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HomeNewsArchivesANOTHER CRUISE LINE PULLS AWAY FROM ST. CROIX

ANOTHER CRUISE LINE PULLS AWAY FROM ST. CROIX

May 15, 2002 – Norwegian Cruise Line has canceled port calls on St. Croix for at least the next two seasons, Edward E. Thomas, executive director of The West Indian Co., announced Wednesday at a meeting of the Public Finance Authority board.
The announcement, coming on the heels of the recent cancellation of Carnival Cruise Lines visits to St. Croix, appeared to catch PFA board members off guard.
Kenneth Mapp, newly appointed PFA director of finance and administration, asked Thomas if the cancellation was permanent, or just an itinerary change. Thomas said that would be mostly a matter of "semantics," as cruise lines frequently change itineraries.
Thomas said the line has decided to call at St. Kitts instead of St. Croix for the next two seasons starting this November but did not give a reason for the change. The Norwegian Sky had been scheduled to make eight calls at Frederiksted between Jan. 4 and April 12, 2003, according to the current Port Authority schedule. Figures for the ship's visits in 2002 were not available Wednesday, although a VIPA representative said she would supply them Thursday morning.
"All is not lost," Thomas quickly added in his report to the board of the PFA, which owns The West Indian Co. As an example, he said, Holland America line canceled calls last year but is returning this year. Holland America's new megaship Zuiderdam will start making year-'round calls on Dec. 24, he said, and two more megaships are in the pipeline — the Norwegian Dawn, which is to begin year-'round visits on Dec. 31, and Navigator of the Seas, scheduled as a seasonal caller starting next Jan 21.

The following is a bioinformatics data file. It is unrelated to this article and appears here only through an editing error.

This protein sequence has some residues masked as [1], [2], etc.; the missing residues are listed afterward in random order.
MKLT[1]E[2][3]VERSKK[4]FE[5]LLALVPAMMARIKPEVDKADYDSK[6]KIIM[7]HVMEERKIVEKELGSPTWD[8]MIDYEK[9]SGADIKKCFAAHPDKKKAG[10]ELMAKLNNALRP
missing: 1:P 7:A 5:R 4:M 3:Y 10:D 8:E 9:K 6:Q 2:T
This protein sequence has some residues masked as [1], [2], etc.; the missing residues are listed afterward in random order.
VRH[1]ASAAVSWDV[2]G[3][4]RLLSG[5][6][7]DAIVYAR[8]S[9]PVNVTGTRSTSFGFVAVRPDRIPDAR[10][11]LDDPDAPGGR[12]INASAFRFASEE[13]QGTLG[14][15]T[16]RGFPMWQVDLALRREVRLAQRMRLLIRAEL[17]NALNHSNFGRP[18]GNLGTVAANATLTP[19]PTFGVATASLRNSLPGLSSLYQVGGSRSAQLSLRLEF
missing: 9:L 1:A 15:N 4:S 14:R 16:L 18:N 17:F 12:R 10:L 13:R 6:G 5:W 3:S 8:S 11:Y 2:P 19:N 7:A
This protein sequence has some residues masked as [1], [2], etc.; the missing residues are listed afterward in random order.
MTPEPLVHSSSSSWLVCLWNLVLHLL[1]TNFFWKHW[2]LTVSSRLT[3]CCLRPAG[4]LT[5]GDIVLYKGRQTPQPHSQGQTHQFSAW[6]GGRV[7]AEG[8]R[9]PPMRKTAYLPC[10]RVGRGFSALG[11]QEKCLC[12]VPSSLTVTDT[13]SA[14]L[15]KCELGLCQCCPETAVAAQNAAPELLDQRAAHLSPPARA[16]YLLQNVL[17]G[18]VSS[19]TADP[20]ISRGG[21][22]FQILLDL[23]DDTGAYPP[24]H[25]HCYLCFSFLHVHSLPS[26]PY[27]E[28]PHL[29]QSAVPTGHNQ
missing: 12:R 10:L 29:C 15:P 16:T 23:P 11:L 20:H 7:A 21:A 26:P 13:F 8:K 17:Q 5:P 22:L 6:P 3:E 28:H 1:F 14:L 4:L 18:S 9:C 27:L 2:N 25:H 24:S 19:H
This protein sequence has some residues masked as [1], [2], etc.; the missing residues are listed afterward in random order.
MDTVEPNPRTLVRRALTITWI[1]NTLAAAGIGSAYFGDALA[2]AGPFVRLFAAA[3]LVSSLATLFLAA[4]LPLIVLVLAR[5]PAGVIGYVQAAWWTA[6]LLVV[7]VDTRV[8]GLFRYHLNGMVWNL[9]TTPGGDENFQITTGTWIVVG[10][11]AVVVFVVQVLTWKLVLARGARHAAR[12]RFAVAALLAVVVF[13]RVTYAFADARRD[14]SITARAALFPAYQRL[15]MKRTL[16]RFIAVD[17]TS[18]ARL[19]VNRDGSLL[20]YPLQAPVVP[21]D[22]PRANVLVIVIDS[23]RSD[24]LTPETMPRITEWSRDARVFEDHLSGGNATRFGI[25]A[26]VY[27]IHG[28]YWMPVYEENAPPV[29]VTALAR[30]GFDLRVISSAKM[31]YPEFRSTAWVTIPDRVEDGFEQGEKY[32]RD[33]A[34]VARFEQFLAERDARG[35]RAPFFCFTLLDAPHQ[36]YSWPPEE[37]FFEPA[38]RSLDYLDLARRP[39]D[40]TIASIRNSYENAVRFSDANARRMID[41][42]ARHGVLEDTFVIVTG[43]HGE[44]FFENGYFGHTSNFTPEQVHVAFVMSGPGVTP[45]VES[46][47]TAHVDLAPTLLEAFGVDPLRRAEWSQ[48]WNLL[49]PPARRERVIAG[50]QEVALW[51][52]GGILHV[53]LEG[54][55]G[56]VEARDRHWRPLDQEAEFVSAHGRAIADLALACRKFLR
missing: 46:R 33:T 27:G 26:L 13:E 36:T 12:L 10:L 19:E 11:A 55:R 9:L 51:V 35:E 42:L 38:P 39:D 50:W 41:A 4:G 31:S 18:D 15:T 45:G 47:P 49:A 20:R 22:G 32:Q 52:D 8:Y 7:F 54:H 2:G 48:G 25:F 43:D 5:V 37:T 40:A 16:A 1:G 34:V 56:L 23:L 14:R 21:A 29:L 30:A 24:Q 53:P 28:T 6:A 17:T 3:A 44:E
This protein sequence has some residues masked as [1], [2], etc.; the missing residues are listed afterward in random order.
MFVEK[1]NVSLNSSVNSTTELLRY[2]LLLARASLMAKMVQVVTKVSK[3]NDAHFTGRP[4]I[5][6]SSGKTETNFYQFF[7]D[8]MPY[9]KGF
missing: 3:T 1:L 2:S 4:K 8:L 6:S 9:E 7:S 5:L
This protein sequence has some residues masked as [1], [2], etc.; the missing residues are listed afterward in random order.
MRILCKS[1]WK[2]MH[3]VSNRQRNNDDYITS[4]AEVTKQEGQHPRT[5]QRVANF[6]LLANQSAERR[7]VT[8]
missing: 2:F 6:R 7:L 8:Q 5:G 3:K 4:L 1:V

Thomas said a long-term agreement between the V.I. government and the Florida-Caribbean Cruise Association (F-CCA) provided for its member cruise lines to increase their calls to St. Croix, but only after an agreed-upon "enhanced" marketing plan was in place. That plan needed to be finalized six months after the signing — or by April of this year. Gov. Charles W. Turnbull was the final signatory to the agreement, at a regional tourism meeting in Aruba in October.
The agreement specified that the Tourism Department would host the visit to St. Croix of cruise line sales and marketing executives who would provide input toward marketing the destination, developing a list of on-shore passenger activities and events, and making specified infrastructure improvements. (See "V.I. ignores task force in cruise line pact p.r.".)
Thomas said, "To my knowledge, the plan has not been prepared. As late as February, the F-CCA president, Michele Paige, wrote Tourism Commissioner Pamela Richards reminding her of the need to move ahead with the plan."